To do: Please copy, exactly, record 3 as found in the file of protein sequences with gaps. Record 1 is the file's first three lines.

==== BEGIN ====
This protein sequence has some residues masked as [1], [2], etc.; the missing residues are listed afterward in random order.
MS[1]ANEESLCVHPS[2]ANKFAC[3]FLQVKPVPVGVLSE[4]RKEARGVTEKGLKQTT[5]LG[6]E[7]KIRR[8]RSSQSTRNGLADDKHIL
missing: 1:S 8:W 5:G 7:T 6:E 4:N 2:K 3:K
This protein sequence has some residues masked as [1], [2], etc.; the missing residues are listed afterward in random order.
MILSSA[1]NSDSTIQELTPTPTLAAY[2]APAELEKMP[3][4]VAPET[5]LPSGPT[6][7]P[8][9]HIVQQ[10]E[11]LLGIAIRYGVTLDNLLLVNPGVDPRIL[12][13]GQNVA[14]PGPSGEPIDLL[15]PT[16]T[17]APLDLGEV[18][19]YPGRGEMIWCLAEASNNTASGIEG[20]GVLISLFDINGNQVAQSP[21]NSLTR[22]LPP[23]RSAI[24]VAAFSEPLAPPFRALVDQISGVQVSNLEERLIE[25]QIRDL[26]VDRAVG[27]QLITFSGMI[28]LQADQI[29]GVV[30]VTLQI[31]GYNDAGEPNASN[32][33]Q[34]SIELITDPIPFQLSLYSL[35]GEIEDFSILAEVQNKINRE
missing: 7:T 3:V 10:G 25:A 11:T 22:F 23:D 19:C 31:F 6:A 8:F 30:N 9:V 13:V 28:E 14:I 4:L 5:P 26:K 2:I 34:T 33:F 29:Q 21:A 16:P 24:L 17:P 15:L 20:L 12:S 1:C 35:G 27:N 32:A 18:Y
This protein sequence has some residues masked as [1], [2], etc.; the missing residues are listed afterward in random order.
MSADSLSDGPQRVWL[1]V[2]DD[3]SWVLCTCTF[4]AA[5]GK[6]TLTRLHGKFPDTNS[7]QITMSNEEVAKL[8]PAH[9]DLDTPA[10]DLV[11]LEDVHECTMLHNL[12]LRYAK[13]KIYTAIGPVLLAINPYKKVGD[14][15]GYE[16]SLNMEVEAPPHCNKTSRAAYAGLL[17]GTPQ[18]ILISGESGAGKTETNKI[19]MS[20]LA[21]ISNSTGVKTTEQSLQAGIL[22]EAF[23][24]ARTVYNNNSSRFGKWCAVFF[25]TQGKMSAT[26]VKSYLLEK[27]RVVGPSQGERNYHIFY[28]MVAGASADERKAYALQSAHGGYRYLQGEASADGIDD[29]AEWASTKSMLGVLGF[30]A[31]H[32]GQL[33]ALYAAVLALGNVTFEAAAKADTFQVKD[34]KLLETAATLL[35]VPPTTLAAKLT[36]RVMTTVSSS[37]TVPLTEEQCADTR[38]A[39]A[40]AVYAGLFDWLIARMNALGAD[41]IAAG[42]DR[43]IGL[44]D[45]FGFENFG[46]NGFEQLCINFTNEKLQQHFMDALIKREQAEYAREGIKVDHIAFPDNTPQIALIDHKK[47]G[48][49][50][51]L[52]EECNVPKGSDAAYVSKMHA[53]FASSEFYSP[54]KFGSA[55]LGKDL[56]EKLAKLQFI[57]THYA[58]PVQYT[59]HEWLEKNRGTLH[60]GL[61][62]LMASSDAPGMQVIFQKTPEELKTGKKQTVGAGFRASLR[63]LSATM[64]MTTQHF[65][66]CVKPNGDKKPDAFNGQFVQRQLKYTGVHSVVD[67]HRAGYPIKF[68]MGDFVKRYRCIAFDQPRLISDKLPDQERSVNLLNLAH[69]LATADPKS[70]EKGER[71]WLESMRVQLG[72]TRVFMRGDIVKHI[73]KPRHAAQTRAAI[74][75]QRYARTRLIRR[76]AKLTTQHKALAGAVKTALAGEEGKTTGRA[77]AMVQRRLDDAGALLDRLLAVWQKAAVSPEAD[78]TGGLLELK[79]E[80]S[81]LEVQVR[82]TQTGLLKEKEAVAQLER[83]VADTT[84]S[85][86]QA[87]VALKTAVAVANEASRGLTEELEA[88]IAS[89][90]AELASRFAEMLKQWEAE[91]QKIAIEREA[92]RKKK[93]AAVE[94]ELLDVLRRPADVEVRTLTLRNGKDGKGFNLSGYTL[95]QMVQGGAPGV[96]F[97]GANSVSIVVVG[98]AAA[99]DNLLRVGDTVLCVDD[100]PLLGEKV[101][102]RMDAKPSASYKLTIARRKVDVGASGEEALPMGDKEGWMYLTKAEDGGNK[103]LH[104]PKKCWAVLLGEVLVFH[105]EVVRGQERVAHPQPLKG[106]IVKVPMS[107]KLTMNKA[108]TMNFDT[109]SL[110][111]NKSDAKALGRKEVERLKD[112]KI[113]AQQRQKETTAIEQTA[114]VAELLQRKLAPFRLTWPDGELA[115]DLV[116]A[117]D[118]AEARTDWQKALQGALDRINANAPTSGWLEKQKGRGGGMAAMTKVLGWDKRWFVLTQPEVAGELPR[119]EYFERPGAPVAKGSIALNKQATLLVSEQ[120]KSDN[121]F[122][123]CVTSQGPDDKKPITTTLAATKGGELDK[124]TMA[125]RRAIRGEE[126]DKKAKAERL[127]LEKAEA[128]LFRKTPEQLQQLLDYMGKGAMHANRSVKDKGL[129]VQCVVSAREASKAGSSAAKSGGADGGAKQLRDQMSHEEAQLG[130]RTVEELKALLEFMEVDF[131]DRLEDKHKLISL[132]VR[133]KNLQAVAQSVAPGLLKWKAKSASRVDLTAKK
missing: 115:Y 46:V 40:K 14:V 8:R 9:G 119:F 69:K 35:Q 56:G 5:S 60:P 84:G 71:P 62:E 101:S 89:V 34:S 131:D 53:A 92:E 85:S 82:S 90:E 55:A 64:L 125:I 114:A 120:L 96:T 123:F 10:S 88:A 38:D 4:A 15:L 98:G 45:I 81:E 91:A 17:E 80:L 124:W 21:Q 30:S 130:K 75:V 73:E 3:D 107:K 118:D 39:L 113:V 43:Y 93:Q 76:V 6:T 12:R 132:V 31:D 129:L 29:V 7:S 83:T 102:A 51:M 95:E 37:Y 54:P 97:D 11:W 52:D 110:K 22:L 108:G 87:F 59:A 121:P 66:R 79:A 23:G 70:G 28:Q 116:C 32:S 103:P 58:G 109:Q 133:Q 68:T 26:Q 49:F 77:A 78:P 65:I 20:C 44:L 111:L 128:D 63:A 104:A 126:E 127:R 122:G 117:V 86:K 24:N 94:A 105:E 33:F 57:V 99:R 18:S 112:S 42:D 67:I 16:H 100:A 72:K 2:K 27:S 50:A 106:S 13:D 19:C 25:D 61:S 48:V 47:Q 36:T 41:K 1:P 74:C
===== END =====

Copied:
This protein sequence has some residues masked as [1], [2], etc.; the missing residues are listed afterward in random order.
MSADSLSDGPQRVWL[1]V[2]DD[3]SWVLCTCTF[4]AA[5]GK[6]TLTRLHGKFPDTNS[7]QITMSNEEVAKL[8]PAH[9]DLDTPA[10]DLV[11]LEDVHECTMLHNL[12]LRYAK[13]KIYTAIGPVLLAINPYKKVGD[14][15]GYE[16]SLNMEVEAPPHCNKTSRAAYAGLL[17]GTPQ[18]ILISGESGAGKTETNKI[19]MS[20]LA[21]ISNSTGVKTTEQSLQAGIL[22]EAF[23][24]ARTVYNNNSSRFGKWCAVFF[25]TQGKMSAT[26]VKSYLLEK[27]RVVGPSQGERNYHIFY[28]MVAGASADERKAYALQSAHGGYRYLQGEASADGIDD[29]AEWASTKSMLGVLGF[30]A[31]H[32]GQL[33]ALYAAVLALGNVTFEAAAKADTFQVKD[34]KLLETAATLL[35]VPPTTLAAKLT[36]RVMTTVSSS[37]TVPLTEEQCADTR[38]A[39]A[40]AVYAGLFDWLIARMNALGAD[41]IAAG[42]DR[43]IGL[44]D[45]FGFENFG[46]NGFEQLCINFTNEKLQQHFMDALIKREQAEYAREGIKVDHIAFPDNTPQIALIDHKK[47]G[48][49][50][51]L[52]EECNVPKGSDAAYVSKMHA[53]FASSEFYSP[54]KFGSA[55]LGKDL[56]EKLAKLQFI[57]THYA[58]PVQYT[59]HEWLEKNRGTLH[60]GL[61][62]LMASSDAPGMQVIFQKTPEELKTGKKQTVGAGFRASLR[63]LSATM[64]MTTQHF[65][66]CVKPNGDKKPDAFNGQFVQRQLKYTGVHSVVD[67]HRAGYPIKF[68]MGDFVKRYRCIAFDQPRLISDKLPDQERSVNLLNLAH[69]LATADPKS[70]EKGER[71]WLESMRVQLG[72]TRVFMRGDIVKHI[73]KPRHAAQTRAAI[74][75]QRYARTRLIRR[76]AKLTTQHKALAGAVKTALAGEEGKTTGRA[77]AMVQRRLDDAGALLDRLLAVWQKAAVSPEAD[78]TGGLLELK[79]E[80]S[81]LEVQVR[82]TQTGLLKEKEAVAQLER[83]VADTT[84]S[85][86]QA[87]VALKTAVAVANEASRGLTEELEA[88]IAS[89][90]AELASRFAEMLKQWEAE[91]QKIAIEREA[92]RKKK[93]AAVE[94]ELLDVLRRPADVEVRTLTLRNGKDGKGFNLSGYTL[95]QMVQGGAPGV[96]F[97]GANSVSIVVVG[98]AAA[99]DNLLRVGDTVLCVDD[100]PLLGEKV[101][102]RMDAKPSASYKLTIARRKVDVGASGEEALPMGDKEGWMYLTKAEDGGNK[103]LH[104]PKKCWAVLLGEVLVFH[105]EVVRGQERVAHPQPLKG[106]IVKVPMS[107]KLTMNKA[108]TMNFDT[109]SL[110][111]NKSDAKALGRKEVERLKD[112]KI[113]AQQRQKETTAIEQTA[114]VAELLQRKLAPFRLTWPDGELA[115]DLV[116]A[117]D[118]AEARTDWQKALQGALDRINANAPTSGWLEKQKGRGGGMAAMTKVLGWDKRWFVLTQPEVAGELPR[119]EYFERPGAPVAKGSIALNKQATLLVSEQ[120]KSDN[121]F[122][123]CVTSQGPDDKKPITTTLAATKGGELDK[124]TMA[125]RRAIRGEE[126]DKKAKAERL[127]LEKAEA[128]LFRKTPEQLQQLLDYMGKGAMHANRSVKDKGL[129]VQCVVSAREASKAGSSAAKSGGADGGAKQLRDQMSHEEAQLG[130]RTVEELKALLEFMEVDF[131]DRLEDKHKLISL[132]VR[133]KNLQAVAQSVAPGLLKWKAKSASRVDLTAKK
missing: 115:Y 46:V 40:K 14:V 8:R 9:G 119:F 69:K 35:Q 56:G 5:S 60:P 84:G 71:P 62:E 101:S 89:V 34:S 131:D 53:A 92:E 85:S 82:S 90:E 55:A 64:L 125:I 114:A 120:L 96:T 123:F 10:S 88:A 38:D 4:A 15:L 98:G 45:I 81:E 91:A 17:E 80:L 124:W 21:Q 30:S 130:K 75:V 73:E 3:D 107:K 118:D 39:L 113:V 43:Y 93:Q 76:V 6:T 12:R 132:V 31:D 129:L 29:V 7:S 83:T 102:A 51:M 95:E 37:Y 54:P 97:D 11:W 52:D 110:K 22:L 108:G 87:F 59:A 121:P 66:R 79:A 23:G 70:G 28:Q 116:C 32:S 103:P 58:G 109:Q 133:Q 68:T 26:Q 49:F 77:A 78:P 65:I 20:C 44:L 111:L 128:D 63:A 104:A 126:E 127:R 122:G 117:V 86:K 24:N 94:A 105:E 33:F 57:V 99:R 18:S 112:S 42:D 67:I 16:H 100:A 72:K 2:K 27:S 50:A 106:S 13:D 19:C 25:D 61:S 48:V 47:Q 36:T 41:K 1:P 74:C